Voices Appeared – Film And Music

St Mary's Parish Church, Haddington

Sun 17 Sept 7.45pm

The Orlando Consort

Duration approx. 90 minutes

Directed by Carl Theodor Dreyer

Half price concession for children and students in full time education


Photo credit: Eurkeka Entertainment

Joan of Arc’s short life began around 1412, within a year or two of the consecration of Haddington’s great collegiate church of St Mary. This unique event combines a powerful cinematic depiction of the final drama of Joan’s trial and martyrdom with music of the period sung by one of the world’s leading early music vocal groups.

Carl Theodor Dreyer’s moving 1928 film La Passion de Jeanne d’Arc is now recognised as one of the great masterpieces of the silent era. Inspired by Dreyer’s searing vision, the Orlando Consort accompanies the film with a live soundtrack of sacred and secular music from the early 15th Century, from haunting plainsong to intricate polyphony, a chanson by Guillaume Dufay and the Agincourt Carol.

'It works wonderfully well . . . an exceptional achievement that reminds us just how potent the combination of silent film and live music can be.'

The Guardian

'The Orlando Consort's performances are simultaneously ravishing and reverential.'

Los Angeles Times

Seating Plan

See ticket prices for St. Mary’s Parish Church, Haddington below.

St. Mary’s Parish Church, Haddington

The Collegiate Church of St Mary the Virgin is one of the great ecclesiastical buildings of mediaeval Scotland, founded in 1380 and known for centuries as "The Lamp of Lothian".

It was severely damaged in the 16th Century during Henry VIII's 'Rough Wooing' of Scotland, and after the Reformation only the nave was used as a parish church, with the choir and tower remaining roofless.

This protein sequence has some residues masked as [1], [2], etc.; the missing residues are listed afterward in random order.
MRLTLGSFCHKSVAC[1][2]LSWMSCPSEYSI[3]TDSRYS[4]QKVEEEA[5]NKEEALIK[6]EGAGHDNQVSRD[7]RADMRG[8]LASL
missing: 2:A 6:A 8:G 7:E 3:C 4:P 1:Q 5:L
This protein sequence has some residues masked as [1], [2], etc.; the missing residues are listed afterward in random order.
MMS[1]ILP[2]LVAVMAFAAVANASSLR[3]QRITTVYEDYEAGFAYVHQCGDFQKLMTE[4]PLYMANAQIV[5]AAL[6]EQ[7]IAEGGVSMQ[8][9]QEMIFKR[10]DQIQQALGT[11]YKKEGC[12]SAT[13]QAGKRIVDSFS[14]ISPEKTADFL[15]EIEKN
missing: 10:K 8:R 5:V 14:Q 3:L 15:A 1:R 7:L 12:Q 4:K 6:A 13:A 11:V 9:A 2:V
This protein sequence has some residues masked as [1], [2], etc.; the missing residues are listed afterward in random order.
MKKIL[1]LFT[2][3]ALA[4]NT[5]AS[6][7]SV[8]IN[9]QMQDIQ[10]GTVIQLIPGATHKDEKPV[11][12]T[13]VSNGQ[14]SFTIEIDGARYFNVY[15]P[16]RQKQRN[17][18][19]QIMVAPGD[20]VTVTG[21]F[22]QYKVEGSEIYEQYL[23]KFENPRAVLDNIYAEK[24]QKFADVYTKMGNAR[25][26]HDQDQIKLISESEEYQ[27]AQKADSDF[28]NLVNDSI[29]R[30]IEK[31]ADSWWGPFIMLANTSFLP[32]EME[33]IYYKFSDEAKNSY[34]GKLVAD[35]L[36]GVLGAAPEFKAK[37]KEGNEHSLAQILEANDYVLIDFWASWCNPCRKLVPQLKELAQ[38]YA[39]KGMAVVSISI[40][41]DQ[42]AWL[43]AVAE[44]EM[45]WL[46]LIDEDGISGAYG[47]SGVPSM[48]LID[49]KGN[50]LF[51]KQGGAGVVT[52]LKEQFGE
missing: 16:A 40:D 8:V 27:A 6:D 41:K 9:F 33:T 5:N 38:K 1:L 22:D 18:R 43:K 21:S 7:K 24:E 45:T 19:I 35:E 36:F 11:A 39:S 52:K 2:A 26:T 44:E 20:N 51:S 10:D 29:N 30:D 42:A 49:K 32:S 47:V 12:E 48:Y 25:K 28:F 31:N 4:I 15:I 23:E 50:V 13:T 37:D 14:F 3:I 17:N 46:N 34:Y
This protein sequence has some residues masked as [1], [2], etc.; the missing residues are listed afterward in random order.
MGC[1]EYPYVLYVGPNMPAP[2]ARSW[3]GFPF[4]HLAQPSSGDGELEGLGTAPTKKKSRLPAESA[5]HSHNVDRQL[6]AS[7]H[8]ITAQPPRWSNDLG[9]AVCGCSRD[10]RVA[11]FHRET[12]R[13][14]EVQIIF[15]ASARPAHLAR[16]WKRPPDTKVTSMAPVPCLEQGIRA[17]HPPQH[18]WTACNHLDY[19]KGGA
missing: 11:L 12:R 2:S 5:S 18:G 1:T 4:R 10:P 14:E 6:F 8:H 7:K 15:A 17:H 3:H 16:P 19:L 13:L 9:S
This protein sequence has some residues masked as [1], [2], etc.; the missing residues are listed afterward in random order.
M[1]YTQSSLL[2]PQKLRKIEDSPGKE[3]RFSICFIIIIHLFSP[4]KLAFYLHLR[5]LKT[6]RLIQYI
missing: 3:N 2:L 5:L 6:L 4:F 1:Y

It was finally restored to its former glory in the 1970s, and is Scotland's longest church as well as one of its most beautiful, with a wonderfully warm, resonant acoustic.

St. Mary’s Parish Church, Haddington


St. Mary’s Parish Church, Haddington
EH41 4BZ

Getting there by bus

Several Edinburgh to Haddington routes to the Market Street bus stop. All drop off in the High St, approx. 5-8 mins walk from the church.

Getting there by train

Edinburgh to North Berwick service every hour. Nearest station is Drem. Taxi info on station notice board.

Getting there by car

Haddington is 20 miles East of Edinburgh along the A1 dual carriageway. Travelling East take the second exit to Haddington – St Mary’s is signposted from the main road. Look to the South, and you will see the old church tower in the distance.



There is free on-street parking 100m from the church, on the road, and throughout the town.

Only disabled parking is allowed in the church grounds. There are 3 disabled spaces for blue badge holders. Please email [email protected] if you require one of these spaces. First come, first served.

UPDATE: There are no blue badge spaces left for 14/09 Royal Northern Sinfonia or 18/09 BBC SSO concerts.


Tarmac and gravel

Induction Loop:

Good male/female provision plus adapted toilet for disabled.

Wheelchair Access:

Access is via the North Side (side) door, available 30 minutes before concert. Press bell for assistance. Level access into venue.

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